Over half of communicators say measurement is the leading PR skill gap, according to a PR Academy trends survey. That’s the bad news.
The good news is you can close the gap by avoiding these common measurement miscues:
1. Measuring outputs, not impact. “The biggest measurement mistake PR pros make is focusing on what’s easy to track,” says Julie O’Neil, director of the graduate program of strategic communication at Texas Christian University.
These typically include such metrics as the number of stories published, impressions, “likes” on social media, impressions and click-throughs.
“Those are nice to know,” she says, “but more meaningful is focusing on how communication activity changes or impacts stakeholder understanding, attitudes, opinions or behaviors.”
For example, a communicator might show her board that she secured a 10 percent increase in the quantity of media coverage over two months.
“That in and of itself isn’t very meaningful,” says O’Neil. “Instead, take the extra step and correlate the increase with an accompanying metric like increased sales, more positive reputation or even donations. That’s the kind of analysis executives really want.”
[FREE DOWNLOAD: 2019 Internal Communications Measurement Survey Results]
2. Seeking to prove, not improve. “Another huge PR measurement mistake is seeking perfection and proof where it doesn’t exist,” says Sean Williams, adjunct professor of PR measurement at Kent State University.
His advice is to stop using measurement to prove your value.
“Accept that there are so many inputs to business impact that it’s very difficult to isolate cause and effect at a tactical level,” he says. “Unless you control for all other inputs to a buying decision, you probably won’t be able to isolate impact on sales by PR.”
Instead, use measurement to upgrade your work. “Data and research improves strategy,” says Williams. “Use it that way, instead of expecting a magic bullet.”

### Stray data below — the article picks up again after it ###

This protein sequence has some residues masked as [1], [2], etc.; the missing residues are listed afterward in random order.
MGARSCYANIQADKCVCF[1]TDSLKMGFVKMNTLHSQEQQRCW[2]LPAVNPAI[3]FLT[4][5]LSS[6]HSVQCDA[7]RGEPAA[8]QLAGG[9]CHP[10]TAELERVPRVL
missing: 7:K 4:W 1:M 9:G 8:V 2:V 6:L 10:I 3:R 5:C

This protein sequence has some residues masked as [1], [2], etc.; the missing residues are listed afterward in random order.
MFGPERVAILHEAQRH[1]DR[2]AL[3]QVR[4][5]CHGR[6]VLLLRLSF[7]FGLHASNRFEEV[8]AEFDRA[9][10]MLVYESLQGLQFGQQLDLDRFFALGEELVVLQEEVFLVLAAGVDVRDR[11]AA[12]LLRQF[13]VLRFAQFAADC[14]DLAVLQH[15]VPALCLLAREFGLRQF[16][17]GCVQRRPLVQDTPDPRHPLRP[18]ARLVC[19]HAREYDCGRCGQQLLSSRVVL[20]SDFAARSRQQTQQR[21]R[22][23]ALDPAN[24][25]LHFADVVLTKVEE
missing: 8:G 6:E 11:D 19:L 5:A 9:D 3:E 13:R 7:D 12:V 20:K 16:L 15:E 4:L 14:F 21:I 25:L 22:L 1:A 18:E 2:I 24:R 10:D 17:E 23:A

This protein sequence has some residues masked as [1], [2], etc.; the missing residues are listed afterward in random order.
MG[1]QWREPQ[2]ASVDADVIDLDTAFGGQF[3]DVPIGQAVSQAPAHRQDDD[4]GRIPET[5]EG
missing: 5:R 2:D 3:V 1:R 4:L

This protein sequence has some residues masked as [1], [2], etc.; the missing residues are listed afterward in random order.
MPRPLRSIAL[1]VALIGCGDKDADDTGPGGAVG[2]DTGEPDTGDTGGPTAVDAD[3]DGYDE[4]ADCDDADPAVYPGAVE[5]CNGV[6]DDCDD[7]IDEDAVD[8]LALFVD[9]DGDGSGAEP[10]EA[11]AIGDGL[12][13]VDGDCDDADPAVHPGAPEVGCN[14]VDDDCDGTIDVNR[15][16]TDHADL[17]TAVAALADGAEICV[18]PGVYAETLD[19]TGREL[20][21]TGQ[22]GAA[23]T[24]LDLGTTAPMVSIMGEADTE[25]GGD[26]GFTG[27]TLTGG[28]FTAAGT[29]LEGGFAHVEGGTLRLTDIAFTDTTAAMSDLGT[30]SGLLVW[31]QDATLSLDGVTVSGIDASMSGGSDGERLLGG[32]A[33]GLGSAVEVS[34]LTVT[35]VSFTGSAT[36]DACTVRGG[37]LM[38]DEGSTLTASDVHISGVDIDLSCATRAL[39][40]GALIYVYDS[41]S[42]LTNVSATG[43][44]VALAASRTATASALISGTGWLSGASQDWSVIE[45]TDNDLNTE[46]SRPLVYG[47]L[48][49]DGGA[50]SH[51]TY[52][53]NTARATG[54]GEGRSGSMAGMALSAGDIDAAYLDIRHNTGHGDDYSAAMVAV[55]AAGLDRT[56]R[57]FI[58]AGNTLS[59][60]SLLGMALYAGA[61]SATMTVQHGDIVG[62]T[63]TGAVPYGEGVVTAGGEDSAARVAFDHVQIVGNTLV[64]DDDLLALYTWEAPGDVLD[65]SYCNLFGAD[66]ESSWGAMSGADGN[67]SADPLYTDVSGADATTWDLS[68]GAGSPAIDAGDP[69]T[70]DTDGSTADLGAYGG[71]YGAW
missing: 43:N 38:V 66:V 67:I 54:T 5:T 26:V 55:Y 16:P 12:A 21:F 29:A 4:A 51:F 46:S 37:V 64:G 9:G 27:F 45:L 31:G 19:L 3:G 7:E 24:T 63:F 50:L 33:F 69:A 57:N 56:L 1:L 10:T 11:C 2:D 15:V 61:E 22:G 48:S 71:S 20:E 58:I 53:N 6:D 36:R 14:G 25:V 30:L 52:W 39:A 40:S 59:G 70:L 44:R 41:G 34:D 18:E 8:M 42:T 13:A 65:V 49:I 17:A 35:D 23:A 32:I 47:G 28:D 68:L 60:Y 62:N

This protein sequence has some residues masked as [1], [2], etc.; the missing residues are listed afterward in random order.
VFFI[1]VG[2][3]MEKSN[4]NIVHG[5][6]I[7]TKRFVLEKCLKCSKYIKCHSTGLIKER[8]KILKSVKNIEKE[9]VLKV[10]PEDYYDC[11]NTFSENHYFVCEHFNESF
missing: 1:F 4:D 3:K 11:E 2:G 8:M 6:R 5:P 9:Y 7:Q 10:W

3. Leaving search to others. Search is usually marketing’s domain. “However, PR pros can learn a lot from knowing what’s being searched for in their industry and the frequency of search for their brand names,” Williams says.
Even basic search and keyword intel can help communicators plan their content.
The easiest way to start is to download the SEMRush widget to your browser. This will enable you to see keyword rankings and compare your site against others in terms of domain authority and more.
“Try the free version first,” Williams says, “but the idea is to get a snapshot now and to use that data to inform your content strategy moving forward.”
4. Ignoring data privacy and May 25. “The furor over Facebook data pales compared to the General Data Protection (GDPR) changes about to happen in Europe,” Williams says.
Many communicators think GDPR is just an EU thing. “It’s not,” says Williams. “What happens in Europe will make the type of targeting that marketers conduct everywhere obsolete.”
Translation: Stay tuned for a return of one-to-many and less relevant advertising, marketing and even PR.
“This will create opportunities for PR,” he says, “but it will be a rough ride with lots of trial and error. We’re already seeing big brands change their social strategy due to lack of performance. GDPR, Facebook’s data crisis and all the other data integrity stuff are undiscovered country for our work.”
What does this all have to do with measurement?
“Measurement is data collection,” says Williams. “If you’re gathering KPIs about how people are engaging with your content or campaigns, then you can’t ignore what’s happening in the EU right now. Europe has always been at the vanguard of data privacy, and what happens there is a precursor to what’s coming here.”
Brian Pittman is a Ragan Communications consultant and webinar manager. Sean Williams (Kent State University), Julie O’Neill (Texas Christian University) and Andrew Bates (AARP) will reveal more measurement insights in PR University’s April 27 virtual summit, “PR Measurement: New Ways to Track Success and Crack the ‘ROI Code.'”